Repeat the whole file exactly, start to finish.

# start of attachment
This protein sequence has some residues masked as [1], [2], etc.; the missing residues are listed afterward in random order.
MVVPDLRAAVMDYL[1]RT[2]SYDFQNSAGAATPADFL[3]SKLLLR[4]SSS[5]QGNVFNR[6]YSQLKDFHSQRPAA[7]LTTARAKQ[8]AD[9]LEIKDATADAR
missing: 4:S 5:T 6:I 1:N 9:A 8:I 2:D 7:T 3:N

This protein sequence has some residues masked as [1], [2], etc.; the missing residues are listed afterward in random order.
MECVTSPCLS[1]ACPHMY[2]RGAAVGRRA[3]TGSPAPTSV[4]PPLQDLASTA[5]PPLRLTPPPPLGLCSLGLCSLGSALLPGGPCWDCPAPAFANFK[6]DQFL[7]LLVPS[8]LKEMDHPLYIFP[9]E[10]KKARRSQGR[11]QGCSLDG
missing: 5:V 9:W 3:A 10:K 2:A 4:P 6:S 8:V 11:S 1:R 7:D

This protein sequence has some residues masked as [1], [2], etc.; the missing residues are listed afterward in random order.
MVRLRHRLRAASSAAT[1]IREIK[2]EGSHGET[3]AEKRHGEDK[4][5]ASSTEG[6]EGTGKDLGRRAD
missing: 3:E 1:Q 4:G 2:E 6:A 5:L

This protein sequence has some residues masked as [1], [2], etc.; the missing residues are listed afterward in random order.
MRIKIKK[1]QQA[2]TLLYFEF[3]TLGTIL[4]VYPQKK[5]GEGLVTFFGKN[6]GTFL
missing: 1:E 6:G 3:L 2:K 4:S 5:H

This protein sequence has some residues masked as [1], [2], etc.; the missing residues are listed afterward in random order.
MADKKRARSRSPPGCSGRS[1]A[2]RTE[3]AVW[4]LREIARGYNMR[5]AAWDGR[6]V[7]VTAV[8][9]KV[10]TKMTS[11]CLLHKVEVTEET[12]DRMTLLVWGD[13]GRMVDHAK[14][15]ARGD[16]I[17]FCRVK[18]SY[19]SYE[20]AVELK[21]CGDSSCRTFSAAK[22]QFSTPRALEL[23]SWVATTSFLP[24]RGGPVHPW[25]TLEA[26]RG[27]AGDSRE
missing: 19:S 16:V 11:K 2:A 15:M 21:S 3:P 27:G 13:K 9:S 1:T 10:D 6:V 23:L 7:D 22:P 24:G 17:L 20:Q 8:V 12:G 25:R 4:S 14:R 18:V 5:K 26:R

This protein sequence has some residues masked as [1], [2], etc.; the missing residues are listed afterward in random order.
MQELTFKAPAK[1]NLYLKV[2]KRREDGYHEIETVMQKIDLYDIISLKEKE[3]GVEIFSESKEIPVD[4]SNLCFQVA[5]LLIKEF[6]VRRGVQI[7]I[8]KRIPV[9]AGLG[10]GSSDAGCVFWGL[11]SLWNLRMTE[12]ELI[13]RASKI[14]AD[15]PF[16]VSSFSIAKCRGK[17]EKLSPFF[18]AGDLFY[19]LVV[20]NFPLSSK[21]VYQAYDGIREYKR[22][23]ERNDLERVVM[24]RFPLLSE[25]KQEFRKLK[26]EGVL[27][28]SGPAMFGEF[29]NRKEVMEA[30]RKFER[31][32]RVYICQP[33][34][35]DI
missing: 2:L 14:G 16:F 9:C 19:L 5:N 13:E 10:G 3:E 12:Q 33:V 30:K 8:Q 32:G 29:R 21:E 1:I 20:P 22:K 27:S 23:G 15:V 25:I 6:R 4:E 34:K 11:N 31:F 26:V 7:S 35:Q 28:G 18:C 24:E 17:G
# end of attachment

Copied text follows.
This protein sequence has some residues masked as [1], [2], etc.; the missing residues are listed afterward in random order.
MVVPDLRAAVMDYL[1]RT[2]SYDFQNSAGAATPADFL[3]SKLLLR[4]SSS[5]QGNVFNR[6]YSQLKDFHSQRPAA[7]LTTARAKQ[8]AD[9]LEIKDATADAR
missing: 4:S 5:T 6:I 1:N 9:A 8:I 2:D 7:T 3:N

This protein sequence has some residues masked as [1], [2], etc.; the missing residues are listed afterward in random order.
MECVTSPCLS[1]ACPHMY[2]RGAAVGRRA[3]TGSPAPTSV[4]PPLQDLASTA[5]PPLRLTPPPPLGLCSLGLCSLGSALLPGGPCWDCPAPAFANFK[6]DQFL[7]LLVPS[8]LKEMDHPLYIFP[9]E[10]KKARRSQGR[11]QGCSLDG
missing: 5:V 9:W 3:A 10:K 2:A 4:P 6:S 8:V 11:S 1:R 7:D

This protein sequence has some residues masked as [1], [2], etc.; the missing residues are listed afterward in random order.
MVRLRHRLRAASSAAT[1]IREIK[2]EGSHGET[3]AEKRHGEDK[4][5]ASSTEG[6]EGTGKDLGRRAD
missing: 3:E 1:Q 4:G 2:E 6:A 5:L

This protein sequence has some residues masked as [1], [2], etc.; the missing residues are listed afterward in random order.
MRIKIKK[1]QQA[2]TLLYFEF[3]TLGTIL[4]VYPQKK[5]GEGLVTFFGKN[6]GTFL
missing: 1:E 6:G 3:L 2:K 4:S 5:H

This protein sequence has some residues masked as [1], [2], etc.; the missing residues are listed afterward in random order.
MADKKRARSRSPPGCSGRS[1]A[2]RTE[3]AVW[4]LREIARGYNMR[5]AAWDGR[6]V[7]VTAV[8][9]KV[10]TKMTS[11]CLLHKVEVTEET[12]DRMTLLVWGD[13]GRMVDHAK[14][15]ARGD[16]I[17]FCRVK[18]SY[19]SYE[20]AVELK[21]CGDSSCRTFSAAK[22]QFSTPRALEL[23]SWVATTSFLP[24]RGGPVHPW[25]TLEA[26]RG[27]AGDSRE
missing: 19:S 16:V 11:K 2:A 15:M 21:S 3:P 27:G 13:K 9:S 1:T 10:D 6:V 23:L 7:D 22:P 24:G 17:L 20:Q 8:V 12:G 25:R 4:S 14:R 18:V 5:K 26:R

This protein sequence has some residues masked as [1], [2], etc.; the missing residues are listed afterward in random order.
MQELTFKAPAK[1]NLYLKV[2]KRREDGYHEIETVMQKIDLYDIISLKEKE[3]GVEIFSESKEIPVD[4]SNLCFQVA[5]LLIKEF[6]VRRGVQI[7]I[8]KRIPV[9]AGLG[10]GSSDAGCVFWGL[11]SLWNLRMTE[12]ELI[13]RASKI[14]AD[15]PF[16]VSSFSIAKCRGK[17]EKLSPFF[18]AGDLFY[19]LVV[20]NFPLSSK[21]VYQAYDGIREYKR[22][23]ERNDLERVVM[24]RFPLLSE[25]KQEFRKLK[26]EGVL[27][28]SGPAMFGEF[29]NRKEVMEA[30]RKFER[31][32]RVYICQP[33][34][35]DI
missing: 2:L 14:G 16:F 9:C 19:L 5:N 13:E 10:G 3:E 12:Q 33:V 30:K 8:Q 32:G 29:R 21:E 1:I 20:P 22:K 27:S 23:G 15:V 25:I 6:R 4:E 34:K 11:N 31:F 26:V 7:S 35:Q 28:G 18:C 24:E 17:G